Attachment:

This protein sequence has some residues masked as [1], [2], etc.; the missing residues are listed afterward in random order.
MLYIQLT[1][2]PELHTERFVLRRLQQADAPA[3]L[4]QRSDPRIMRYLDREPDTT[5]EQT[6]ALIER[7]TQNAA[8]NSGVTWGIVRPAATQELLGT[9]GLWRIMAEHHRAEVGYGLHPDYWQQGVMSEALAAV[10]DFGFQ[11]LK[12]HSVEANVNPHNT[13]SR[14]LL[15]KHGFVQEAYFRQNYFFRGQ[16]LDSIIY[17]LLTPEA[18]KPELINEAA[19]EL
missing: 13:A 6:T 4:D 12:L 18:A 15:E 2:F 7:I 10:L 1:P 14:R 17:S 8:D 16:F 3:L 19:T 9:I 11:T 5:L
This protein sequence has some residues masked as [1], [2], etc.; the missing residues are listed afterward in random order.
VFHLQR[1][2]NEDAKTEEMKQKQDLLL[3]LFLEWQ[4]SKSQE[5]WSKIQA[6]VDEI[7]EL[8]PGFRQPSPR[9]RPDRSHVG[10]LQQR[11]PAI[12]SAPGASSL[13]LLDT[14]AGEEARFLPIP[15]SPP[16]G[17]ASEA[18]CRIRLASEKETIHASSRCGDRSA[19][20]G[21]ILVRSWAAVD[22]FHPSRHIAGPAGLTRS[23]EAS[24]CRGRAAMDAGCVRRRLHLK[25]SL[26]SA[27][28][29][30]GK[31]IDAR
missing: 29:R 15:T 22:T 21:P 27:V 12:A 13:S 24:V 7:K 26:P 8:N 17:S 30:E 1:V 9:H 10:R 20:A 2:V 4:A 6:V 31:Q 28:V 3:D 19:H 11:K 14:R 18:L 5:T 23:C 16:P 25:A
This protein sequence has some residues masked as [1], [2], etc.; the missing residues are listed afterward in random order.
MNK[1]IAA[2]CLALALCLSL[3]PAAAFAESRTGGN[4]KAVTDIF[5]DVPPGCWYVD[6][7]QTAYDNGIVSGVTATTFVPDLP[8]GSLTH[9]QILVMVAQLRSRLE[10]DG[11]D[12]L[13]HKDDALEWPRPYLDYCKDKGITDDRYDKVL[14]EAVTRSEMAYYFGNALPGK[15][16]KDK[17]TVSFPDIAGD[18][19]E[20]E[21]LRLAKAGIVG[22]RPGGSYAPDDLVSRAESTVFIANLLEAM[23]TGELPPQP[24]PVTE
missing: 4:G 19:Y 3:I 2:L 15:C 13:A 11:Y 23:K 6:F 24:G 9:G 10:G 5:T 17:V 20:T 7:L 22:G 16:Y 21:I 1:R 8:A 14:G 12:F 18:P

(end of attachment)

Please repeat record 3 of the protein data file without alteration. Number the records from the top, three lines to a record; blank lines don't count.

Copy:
This protein sequence has some residues masked as [1], [2], etc.; the missing residues are listed afterward in random order.
MNK[1]IAA[2]CLALALCLSL[3]PAAAFAESRTGGN[4]KAVTDIF[5]DVPPGCWYVD[6][7]QTAYDNGIVSGVTATTFVPDLP[8]GSLTH[9]QILVMVAQLRSRLE[10]DG[11]D[12]L[13]HKDDALEWPRPYLDYCKDKGITDDRYDKVL[14]EAVTRSEMAYYFGNALPGK[15][16]KDK[17]TVSFPDIAGD[18][19]E[20]E[21]LRLAKAGIVG[22]RPGGSYAPDDLVSRAESTVFIANLLEAM[23]TGELPPQP[24]PVTE
missing: 4:G 19:Y 3:I 2:L 15:C 13:A 11:Y 23:K 6:F 24:G 9:G 10:G 5:T 17:V 20:T 7:L 22:G 16:Y 21:I 1:R 8:A 14:G 12:F 18:P